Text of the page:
Adobe charged into 2012 with a tailwind of two solid years of growth on the Mac platform and heavy customer anticipation for what it plans to offer in Creative Suite 6. The release of CS5 and CS5.5 were each strong in their own right and introduced such technologies as the Mercury Playback Engine for better real-time performance, but in 2011 Adobe clearly ramped up its focus on video professionals. They acquired the IRIDAS SpeedGrade technology and brought the developers of Automatic Duck on board. There have been a few sneak peeks on the web including a popular video posted by Conan O’Brien’s Team Coco editors, but the wait for CS6 ends with this year’s NAB.
Adobe’s video content creation tools may be purchased individually, through a Creative Cloud subscription or as part of the Master Collection and Production Premium bundles. Most editors will be interested in CS6 Production Premium, which includes Story, Prelude, Premiere Pro, After Effects, Photoshop, SpeedGrade, Audition, Encore, Adobe Media Encoder, Illustrator and Flash Professional. Each of these applications has received an impressive list of new features and it would be impossible to touch on every one here, so look for a more in-depth review at a future date. I’ll quickly cover some of the highlights.
As part of CS6, Adobe is introducing Prelude, a brand new product designed for footage acquisition, ingest/transcode, organization, review and metadata tagging. It’s intended to be used by production assistants or producers as an application to prepare the footage for an editor. Both Prelude and Premiere Pro now feature “hover scrubbing”, which is the ability to scan through footage quickly by moving the mouse over the clip thumbnail, which can be expanded as large as a mini-viewer. Clips can be marked, metadata added and rough cuts assembled, which in turn are sent to Premiere Pro. There is a dynamic reading of metadata between Prelude and Premiere Pro. Clip metadata changes made in one application are updated in the other, since the information is embedded into the clip itself. Although Prelude is included with the software collection for single users, it can be separately purchased in volume by enterprise customers, such as broadcasters and news organizations.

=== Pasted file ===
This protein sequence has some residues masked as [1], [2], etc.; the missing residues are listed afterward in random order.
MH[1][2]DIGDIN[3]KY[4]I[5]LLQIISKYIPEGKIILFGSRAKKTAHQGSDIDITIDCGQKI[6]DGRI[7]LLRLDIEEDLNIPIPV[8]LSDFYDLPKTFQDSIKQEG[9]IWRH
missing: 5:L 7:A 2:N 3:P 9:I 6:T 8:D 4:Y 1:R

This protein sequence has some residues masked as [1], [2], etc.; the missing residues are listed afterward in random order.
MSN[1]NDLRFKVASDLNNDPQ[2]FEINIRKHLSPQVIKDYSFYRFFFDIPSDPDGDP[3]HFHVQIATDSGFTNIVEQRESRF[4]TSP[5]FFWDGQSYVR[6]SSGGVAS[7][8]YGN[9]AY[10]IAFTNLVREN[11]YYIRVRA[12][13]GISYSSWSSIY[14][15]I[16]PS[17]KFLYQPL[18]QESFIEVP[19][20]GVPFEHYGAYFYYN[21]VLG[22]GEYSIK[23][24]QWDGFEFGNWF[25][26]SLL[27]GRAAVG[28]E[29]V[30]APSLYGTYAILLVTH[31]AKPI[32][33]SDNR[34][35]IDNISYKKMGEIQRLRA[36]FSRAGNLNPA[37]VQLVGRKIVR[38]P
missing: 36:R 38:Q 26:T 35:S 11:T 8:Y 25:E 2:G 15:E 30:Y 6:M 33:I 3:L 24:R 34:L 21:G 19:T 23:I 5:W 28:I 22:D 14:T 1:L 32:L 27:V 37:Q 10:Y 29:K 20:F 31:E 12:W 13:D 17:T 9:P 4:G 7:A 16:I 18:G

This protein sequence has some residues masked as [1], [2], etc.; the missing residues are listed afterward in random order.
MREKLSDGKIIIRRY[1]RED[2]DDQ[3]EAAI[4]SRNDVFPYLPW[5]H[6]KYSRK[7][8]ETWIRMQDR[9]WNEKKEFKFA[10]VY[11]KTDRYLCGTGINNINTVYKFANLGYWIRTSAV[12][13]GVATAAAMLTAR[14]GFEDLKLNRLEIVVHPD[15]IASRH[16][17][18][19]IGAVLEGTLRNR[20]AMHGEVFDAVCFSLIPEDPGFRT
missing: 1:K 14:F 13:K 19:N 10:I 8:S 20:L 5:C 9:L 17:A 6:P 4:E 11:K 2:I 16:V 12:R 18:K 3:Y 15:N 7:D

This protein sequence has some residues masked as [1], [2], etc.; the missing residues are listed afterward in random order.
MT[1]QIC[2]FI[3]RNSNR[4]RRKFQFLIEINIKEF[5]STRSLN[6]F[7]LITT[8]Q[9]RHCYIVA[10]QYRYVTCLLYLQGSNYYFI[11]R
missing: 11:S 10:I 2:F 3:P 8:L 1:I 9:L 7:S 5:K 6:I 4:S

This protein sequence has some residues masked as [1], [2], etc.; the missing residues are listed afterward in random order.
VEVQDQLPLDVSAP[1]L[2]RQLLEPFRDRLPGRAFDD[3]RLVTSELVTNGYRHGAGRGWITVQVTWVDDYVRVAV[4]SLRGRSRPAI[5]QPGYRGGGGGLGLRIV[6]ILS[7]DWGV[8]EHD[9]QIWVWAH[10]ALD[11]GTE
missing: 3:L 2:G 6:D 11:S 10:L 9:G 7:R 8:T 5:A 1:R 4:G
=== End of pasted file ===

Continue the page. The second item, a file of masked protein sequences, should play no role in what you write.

A lot of effort was put into the redesign of Premiere Pro. The user interface has been streamlined and commands and icons were adjusted to be more consistent with both Apple Final Cut Pro (“legacy” versions) and Avid Media Composer. Adobe took input from users who have come from both backgrounds and wanted to alter the UI in a way that was reasonably familiar. The new CS6 keyboard shortcuts borrow from each, but there are also full FCP and full MC preset options. Workspaces have been redesigned, but an editor can still call up CS5.5 workspace layouts with existing projects to ease the transition. A dockable timecode window has been added and Adobe has integrated a dynamic trimming function similar to that of Media Composer.
The changes are definitely more than cosmetic, though, as Adobe has set out to design a UI that never forces you to stop. This means you can now do live updates to effects and even open other applications without the timeline playback ever stopping. They added Mercury Playback acceleration support for some OpenCL cards and there’s a new Mercury Transmit feature for better third-party hardware i/o support across all of the video applications. Many new tools have been added, including a new multi-camera editor with an unlimited number of camera angles. Some more features have been brought over from After Effects, including adjustment layers and the Warp Stabilizer that was introduced with CS5.5. This year they’ve broken out the rolling shutter repair function as a separate tool. Use it for quick HDSLR camera correction without the need to engage the full Warp Stabilizer.
By adding a highly-regarded and established color grading tool, Adobe has strengthened the position of Production Premium as the primary application suite for video professionals. The current level of integration is a starting point, given the short development time that was possible since last September. Expect this to expand in future versions.